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This article was published 18/1/2013 (1375 days ago), so information in it may no longer be current.
OTTAWA – The Assembly of Manitoba Chiefs is putting acrimony with its national counterpart aside for the moment in order to try once again to get Prime Minister Stephen Harper to agree to a meeting with aboriginal leaders and the Governor General.
Grand Chief Derek Nepinak held a press conference on Parliament Hill this afternoon to say a Manitoba-spawned resolution calling for such a meeting on Jan. 24 received unanimous consent from the Assembly of First Nations executive and an invitation to Harper and Governor-General David Johnston is now in the works.
The request does not remove the possibility Manitoba might withdraw partially from the AFN, as numerous chiefs are still quite angry about what happened last week and are calling for the province’s bands to dictate the AFN no longer has authority to speak for Manitoba’s treaties.
Nepinak acknowledged the issue will arise next week at a special chiefs' assembly in Manitoba but he said the immediate concern is the health of Attawapiskat chief Theresa Spence and Cross Lake elder Raymond Robinson, who are continuing their fast to demand a meeting with Harper and Johnston.
"Our priority is Theresa Spence and the love we have for her," said Nepinak.
Nepinak and Southern Chiefs Organization Grand Chief Murray Clearsky met with Spence and Robinson in Ottawa Friday. Clearsky said they delivered a message from elders in Manitoba that it’s time for both Spence and Robinson to go home to their families. He said the elder women in Manitoba wanted Spence to know they felt she had made her point and want her to reconsider continuing to refuse solid food.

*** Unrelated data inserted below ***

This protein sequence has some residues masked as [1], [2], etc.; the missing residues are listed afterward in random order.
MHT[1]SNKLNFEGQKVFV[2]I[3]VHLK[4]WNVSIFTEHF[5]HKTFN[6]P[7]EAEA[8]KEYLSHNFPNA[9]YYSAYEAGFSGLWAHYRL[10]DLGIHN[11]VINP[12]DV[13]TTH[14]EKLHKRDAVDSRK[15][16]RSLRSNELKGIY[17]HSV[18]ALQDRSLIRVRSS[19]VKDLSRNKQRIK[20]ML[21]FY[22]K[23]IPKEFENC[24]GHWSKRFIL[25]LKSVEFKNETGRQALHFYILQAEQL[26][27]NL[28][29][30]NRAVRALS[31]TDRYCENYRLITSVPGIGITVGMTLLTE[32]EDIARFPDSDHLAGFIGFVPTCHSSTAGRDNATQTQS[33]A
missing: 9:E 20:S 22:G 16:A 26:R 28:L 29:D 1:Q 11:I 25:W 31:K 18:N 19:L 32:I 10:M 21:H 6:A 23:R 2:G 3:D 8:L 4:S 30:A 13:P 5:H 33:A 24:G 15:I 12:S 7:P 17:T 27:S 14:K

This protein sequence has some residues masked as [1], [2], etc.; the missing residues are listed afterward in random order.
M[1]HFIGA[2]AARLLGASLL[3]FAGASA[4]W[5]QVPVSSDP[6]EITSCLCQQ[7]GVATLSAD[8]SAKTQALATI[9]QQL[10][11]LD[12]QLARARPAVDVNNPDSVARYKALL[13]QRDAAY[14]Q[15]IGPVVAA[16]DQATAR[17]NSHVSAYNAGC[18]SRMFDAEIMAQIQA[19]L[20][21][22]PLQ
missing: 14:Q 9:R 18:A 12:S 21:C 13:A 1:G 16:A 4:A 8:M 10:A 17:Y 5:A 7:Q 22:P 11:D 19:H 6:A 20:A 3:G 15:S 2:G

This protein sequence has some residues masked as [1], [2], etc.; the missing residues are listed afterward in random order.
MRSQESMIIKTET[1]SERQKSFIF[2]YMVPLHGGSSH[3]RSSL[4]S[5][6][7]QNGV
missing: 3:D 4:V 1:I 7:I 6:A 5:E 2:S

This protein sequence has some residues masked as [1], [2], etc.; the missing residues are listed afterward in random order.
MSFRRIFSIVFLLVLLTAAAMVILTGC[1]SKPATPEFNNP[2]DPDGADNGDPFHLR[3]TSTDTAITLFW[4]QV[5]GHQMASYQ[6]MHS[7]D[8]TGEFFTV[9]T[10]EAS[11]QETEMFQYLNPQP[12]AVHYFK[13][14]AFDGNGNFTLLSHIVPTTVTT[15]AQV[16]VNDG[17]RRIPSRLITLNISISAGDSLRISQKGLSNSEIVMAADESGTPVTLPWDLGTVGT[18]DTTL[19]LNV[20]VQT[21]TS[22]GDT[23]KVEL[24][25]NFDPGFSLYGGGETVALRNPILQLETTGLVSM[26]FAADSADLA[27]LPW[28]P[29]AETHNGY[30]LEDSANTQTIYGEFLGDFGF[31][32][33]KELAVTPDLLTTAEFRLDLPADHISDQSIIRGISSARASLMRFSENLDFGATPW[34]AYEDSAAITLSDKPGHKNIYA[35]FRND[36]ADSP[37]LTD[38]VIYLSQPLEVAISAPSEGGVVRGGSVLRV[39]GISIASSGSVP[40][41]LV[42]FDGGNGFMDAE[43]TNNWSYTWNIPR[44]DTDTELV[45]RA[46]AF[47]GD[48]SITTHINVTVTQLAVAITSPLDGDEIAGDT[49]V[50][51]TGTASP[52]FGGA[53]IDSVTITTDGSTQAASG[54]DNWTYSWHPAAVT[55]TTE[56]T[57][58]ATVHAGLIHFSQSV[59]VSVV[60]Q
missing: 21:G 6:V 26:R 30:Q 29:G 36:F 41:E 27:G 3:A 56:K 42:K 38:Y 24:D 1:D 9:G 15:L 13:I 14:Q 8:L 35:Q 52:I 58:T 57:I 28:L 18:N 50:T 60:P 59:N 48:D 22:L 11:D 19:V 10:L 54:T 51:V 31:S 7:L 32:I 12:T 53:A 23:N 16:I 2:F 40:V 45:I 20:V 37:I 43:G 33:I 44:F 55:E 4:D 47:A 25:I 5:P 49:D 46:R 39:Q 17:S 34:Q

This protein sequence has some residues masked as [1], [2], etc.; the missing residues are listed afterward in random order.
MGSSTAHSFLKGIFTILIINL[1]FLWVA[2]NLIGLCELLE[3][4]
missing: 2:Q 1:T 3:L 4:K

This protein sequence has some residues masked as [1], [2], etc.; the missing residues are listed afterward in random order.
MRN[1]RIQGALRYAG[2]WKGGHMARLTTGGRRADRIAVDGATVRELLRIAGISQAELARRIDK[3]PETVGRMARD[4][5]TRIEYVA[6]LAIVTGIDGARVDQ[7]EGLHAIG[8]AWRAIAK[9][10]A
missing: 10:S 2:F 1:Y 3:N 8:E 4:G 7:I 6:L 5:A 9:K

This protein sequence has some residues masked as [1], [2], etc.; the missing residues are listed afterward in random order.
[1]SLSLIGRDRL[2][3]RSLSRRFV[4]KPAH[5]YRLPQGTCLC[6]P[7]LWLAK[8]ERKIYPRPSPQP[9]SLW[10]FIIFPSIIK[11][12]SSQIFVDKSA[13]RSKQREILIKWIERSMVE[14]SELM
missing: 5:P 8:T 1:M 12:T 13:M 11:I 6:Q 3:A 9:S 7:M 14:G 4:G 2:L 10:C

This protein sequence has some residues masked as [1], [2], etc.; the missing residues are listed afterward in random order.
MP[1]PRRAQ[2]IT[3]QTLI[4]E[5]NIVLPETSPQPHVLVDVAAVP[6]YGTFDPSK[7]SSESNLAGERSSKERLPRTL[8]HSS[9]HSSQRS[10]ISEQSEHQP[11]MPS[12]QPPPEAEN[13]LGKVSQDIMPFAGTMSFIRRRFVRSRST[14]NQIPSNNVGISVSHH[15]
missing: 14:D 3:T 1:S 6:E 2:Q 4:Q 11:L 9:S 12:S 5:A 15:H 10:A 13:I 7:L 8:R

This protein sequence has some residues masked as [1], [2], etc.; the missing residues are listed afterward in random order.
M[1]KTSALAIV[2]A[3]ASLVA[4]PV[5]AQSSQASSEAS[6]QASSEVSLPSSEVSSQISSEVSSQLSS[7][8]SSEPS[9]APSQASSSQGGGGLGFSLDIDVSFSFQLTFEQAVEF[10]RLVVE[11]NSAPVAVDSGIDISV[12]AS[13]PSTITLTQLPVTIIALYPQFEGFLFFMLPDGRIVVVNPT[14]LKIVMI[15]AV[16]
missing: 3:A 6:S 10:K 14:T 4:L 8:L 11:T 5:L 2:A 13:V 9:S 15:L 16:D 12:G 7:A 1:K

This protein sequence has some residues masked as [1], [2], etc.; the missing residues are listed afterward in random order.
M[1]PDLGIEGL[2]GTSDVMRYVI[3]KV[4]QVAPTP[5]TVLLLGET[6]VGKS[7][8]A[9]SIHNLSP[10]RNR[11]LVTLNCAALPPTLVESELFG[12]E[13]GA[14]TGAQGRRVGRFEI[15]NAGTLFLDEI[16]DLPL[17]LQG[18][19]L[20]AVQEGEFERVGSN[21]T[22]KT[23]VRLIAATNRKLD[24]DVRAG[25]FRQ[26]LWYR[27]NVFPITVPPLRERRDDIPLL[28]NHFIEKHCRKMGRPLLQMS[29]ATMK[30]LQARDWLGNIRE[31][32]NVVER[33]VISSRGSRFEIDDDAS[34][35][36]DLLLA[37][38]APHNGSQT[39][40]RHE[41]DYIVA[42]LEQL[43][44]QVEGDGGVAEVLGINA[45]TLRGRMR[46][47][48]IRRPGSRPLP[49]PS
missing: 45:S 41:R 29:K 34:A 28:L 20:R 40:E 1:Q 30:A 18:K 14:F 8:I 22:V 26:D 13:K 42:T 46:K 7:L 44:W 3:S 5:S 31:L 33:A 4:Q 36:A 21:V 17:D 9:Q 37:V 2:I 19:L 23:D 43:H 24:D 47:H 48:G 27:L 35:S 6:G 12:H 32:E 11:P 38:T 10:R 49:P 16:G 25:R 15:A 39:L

Spence and Robinson have survived on salmon broth and herbal tea alone for more than a month while they demand action from the government. Spence wants a meeting with Harper and Johnston, while Robinson is demanding the government withdraw parts of its budget implementation bill which reduce environmental reviews, affecting fisheries regulations and amend parts of the Indian Act. He and others argue the changes were made without proper consultation with First Nations.
A week ago, Harper met with AFN National Chief Shawn Atleo, and other AFN representatives but Johnston was not at the table. That was unacceptable to numerous chiefs, including the leadership in Manitoba, who boycotted the meeting.
Nepinak was livid Atleo went ahead with the meeting against the express wishes of so many chiefs, but he said Friday he had a week to think about what happened and believes First Nations across Canada standing united to address the issues facing their people is of paramount concern.
Nepinak said he is not calling for a review of Atleo’s leadership right now, although he acknowledged "we’re not out of the woods yet on that issue."
Atleo is on medical leave at the moment and it’s unknown when he will return.